About Ann Treacy

I have a Master’s Degree in Library and Information Science. I have been interested or involved in providing access to information through the Internet since 1994, when I worked for Minnesota’s first Internet service provider. I am pleased to be a part of the Blandin on Broadband Team. I also work with MN Coalition on Government Information, Minnesota Rural Partners, and the American Society for Information Science and Technology.

MidCo applying for MN broadband grants for fiber from Randolph to Wanamingo

According to the Kenyon Leader

With Midco submitting an application to the Minnesota Border to Border Broadband Grant program, council passed a resolution of support. Boulton said Midco plans to run broadband fiber from Randolph to Wanamingo and is looking for 50 percent matching funds from the grant.

RS Fiber Announces Faster Wireless Broadband Speeds and Expanded Coverage

Good news from RS Fiber…

Winthrop, MN – RS Fiber has announced it will be offering a second level of broadband speed and expanding coverage area of its wireless broadband service, RS Air.

Company officials say a download speed of 50 Mbps will be available to RS Air customers. This is an enhanced option from the 25 Mbps currently offered for the rural broadband service. The 50 Mbps speed is currently available to 90% of the wireless broadband service area.

Hiawatha Broadband Communications (HBC), the operator for the RS Fiber Network, has served high speed broadband wireless service of 50 Mbps in its own HBC markets for the past year. Following a period of testing in the RS Fiber network, the service became available in August.

HBC President & CEO, Dan Pecarina, states that this speed increase will be of great value customers.

“Our mission at RS Fiber is to bring the best service possible to our customers whether that is Gigabit service from the fiber optic network in town or broadband wireless to the most rural areas of the townships we serve. With more households using more devices, this speed increase option will make it easier for the kids to do their homework at night and for mom and dad to get their online work done too.”

The coverage area of RS Air will also increase with the addition of several new towers. Toby Brummer, RS Fiber General Manager, said that the availability of RS Air service depends on the signal levels received from the tower to the home or business.  He said anyone interested in RS Air wireless broadband service should call (800) 628-1754 to schedule a site check to see if RS Air service is available at their location.

MN Broadband Task Force: Fixed wireless, satellite, CAF and MN grant challenge process

Today the Minnesota Broadband Task Force met; the topics of the day were fixed wireless and satellite. It was interesting to hear from the various vendors. In short they got an update on what’s going on with fixed wireless and then a demo of satellite. (There was public feedback in the form of letters that came in from rural satellite users.)

I think most folks in the room would agree that this is the B-side of broadband. (There might not be agreement on whether they will stay on the B-side.) These are the folks that are interested in serving rural areas and/or in playing the role of competitor to an incumbent provider. We heard dismay at how CAF money is being spent on expanding slower connections – rather than upgrading services. The presenters attract customers who have slow connections and whose providers have said they have no plans to upgrade. They see the frustration and are able to capitalize on it by offering service that they say is better.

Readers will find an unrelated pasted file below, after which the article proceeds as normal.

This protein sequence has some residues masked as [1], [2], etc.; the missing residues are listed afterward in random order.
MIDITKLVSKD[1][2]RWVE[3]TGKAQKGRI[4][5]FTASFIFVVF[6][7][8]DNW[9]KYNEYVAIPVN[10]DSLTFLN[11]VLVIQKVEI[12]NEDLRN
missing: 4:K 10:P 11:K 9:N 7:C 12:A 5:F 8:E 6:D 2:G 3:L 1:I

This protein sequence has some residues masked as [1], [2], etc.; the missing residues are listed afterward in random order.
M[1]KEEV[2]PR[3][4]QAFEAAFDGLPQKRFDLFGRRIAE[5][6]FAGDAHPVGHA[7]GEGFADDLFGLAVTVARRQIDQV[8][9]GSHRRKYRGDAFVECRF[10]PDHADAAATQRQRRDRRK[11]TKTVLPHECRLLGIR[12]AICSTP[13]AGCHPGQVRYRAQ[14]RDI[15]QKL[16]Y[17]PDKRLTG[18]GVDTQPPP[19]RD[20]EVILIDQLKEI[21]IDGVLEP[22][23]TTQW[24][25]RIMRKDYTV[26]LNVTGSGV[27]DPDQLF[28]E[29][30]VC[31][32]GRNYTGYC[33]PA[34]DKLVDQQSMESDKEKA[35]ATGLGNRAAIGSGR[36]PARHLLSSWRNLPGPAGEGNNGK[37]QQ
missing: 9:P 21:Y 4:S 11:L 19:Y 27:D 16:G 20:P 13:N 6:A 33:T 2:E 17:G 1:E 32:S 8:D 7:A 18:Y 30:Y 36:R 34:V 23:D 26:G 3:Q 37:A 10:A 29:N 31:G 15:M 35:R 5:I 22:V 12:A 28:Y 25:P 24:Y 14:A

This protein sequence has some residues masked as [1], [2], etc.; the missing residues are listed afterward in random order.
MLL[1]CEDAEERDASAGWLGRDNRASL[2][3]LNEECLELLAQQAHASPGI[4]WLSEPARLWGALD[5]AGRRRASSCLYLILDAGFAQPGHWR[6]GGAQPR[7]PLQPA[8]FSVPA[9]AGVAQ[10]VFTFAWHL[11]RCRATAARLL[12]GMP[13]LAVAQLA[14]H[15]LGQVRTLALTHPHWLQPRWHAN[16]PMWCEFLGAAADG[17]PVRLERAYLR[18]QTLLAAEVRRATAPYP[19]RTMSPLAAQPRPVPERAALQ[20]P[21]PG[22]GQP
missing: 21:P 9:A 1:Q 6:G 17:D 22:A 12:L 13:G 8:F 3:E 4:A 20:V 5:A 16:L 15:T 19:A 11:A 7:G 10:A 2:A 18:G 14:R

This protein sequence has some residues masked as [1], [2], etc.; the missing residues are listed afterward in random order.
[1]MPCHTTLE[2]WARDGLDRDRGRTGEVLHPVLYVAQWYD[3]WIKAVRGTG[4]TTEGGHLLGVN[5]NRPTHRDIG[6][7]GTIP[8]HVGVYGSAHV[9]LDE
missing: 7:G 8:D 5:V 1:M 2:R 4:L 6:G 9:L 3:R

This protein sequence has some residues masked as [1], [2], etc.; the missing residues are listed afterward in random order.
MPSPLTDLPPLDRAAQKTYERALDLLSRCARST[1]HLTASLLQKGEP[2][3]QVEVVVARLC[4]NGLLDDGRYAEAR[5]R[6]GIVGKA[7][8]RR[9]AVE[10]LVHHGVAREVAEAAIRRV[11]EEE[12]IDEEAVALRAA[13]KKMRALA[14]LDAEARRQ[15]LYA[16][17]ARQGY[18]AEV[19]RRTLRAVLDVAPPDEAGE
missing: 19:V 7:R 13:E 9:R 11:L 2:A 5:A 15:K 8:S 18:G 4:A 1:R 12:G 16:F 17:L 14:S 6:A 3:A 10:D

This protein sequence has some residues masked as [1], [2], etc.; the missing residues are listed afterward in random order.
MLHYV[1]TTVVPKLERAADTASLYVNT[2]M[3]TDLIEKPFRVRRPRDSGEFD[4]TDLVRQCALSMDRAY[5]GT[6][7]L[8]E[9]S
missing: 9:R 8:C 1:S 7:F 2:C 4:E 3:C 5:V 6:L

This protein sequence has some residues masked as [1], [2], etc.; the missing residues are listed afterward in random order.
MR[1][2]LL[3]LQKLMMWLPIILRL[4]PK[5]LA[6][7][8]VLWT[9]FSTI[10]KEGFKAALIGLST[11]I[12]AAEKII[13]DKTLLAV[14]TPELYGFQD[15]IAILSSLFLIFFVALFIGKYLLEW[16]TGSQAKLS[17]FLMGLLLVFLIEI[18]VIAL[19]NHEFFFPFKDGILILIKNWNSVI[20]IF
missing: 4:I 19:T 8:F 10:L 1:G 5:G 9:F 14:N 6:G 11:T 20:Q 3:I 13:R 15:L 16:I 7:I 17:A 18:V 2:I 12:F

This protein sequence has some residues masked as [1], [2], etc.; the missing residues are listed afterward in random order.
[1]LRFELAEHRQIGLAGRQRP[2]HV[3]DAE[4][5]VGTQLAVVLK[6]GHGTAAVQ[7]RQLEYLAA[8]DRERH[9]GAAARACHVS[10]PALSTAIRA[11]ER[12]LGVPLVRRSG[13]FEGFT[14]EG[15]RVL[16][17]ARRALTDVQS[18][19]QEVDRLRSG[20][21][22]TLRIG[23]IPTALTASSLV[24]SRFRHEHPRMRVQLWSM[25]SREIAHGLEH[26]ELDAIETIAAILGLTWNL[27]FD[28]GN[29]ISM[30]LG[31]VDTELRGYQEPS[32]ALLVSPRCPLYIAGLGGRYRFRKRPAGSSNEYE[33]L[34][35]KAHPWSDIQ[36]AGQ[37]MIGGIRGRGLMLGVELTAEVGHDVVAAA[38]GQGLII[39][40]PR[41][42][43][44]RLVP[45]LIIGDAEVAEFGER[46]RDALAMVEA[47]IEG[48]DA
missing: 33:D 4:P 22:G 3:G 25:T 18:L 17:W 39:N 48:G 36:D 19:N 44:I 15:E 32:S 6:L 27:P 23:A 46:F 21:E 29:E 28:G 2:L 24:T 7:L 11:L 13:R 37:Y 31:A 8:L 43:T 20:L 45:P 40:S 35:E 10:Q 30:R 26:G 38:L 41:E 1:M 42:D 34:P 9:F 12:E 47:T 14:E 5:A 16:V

One red flag was a discussion on the CBRS (citizen band radio spectrum) and fear that the government may sell that public property to the highest bidder. A bidder that may choose to not use the spectrum. The problem is that can keep the competition away – leaving community members with limited choice for broadband.

Folks were also talking about the grant challenge process for the MN broadband funds in light of what’s happening in Kandiyohi County. (I will try to get more details on what’s going on there.) The issue is that a grant applicant must inform an incumbent (or nearby) provider if they intend to seek funds to upgrade service. Then the incumbent/nearby provider has a chance to challenge. One issue is that even if they don’t challenge – they know competition is coming, which means they can make just enough changes to make it difficult for the newcomer to the area. (Discussion at 3:30 in video below.)

Lots of interesting discussion….

 Here are more detailed notes… Continue reading

Broadband grants are catalyst for broadband in remote areas of Minnesota

The FedGazette has taken a deeper drive into broadband access in Minnesota. They recognize that it’s difficult to make a business case to service rural areas…

Such speeds often require an optical fiber connection, but it’s difficult for telecom firms to justify laying expensive fiber infrastructure in sparsely populated places. “There are areas where you just can’t make a business case to provide broadband,” said Brent Christensen, CEO of the Minnesota Telecom Alliance, a trade association.

And they recognize the need for government support…

Over the past two decades federal, state and local governments have intervened in telecom markets to bring high-speed internet service to unserved or underserved areas.

More than any other district state, Minnesota has striven to extend the reach of broadband. The Border-to-Border Broadband Development Grant Program, administered by the state Department of Employment and Economic Development (DEED), has dispensed $65 million to internet providers over the past three years to support broadband projects across the state. By subsidizing the upfront cost of broadband infrastructure in areas still off the broadband map, the grants have helped to make high-speed internet service available to nearly 26,000 households and more than 3,100 businesses around the state.

But despite coverage gains under the program, a yawning urban-rural broadband gap remains. And this spring the Minnesota Legislature cut the Border-to-Border program by over 40 percent, allocating $20 million for the next round of grants (applications are due in September) and nothing for next year.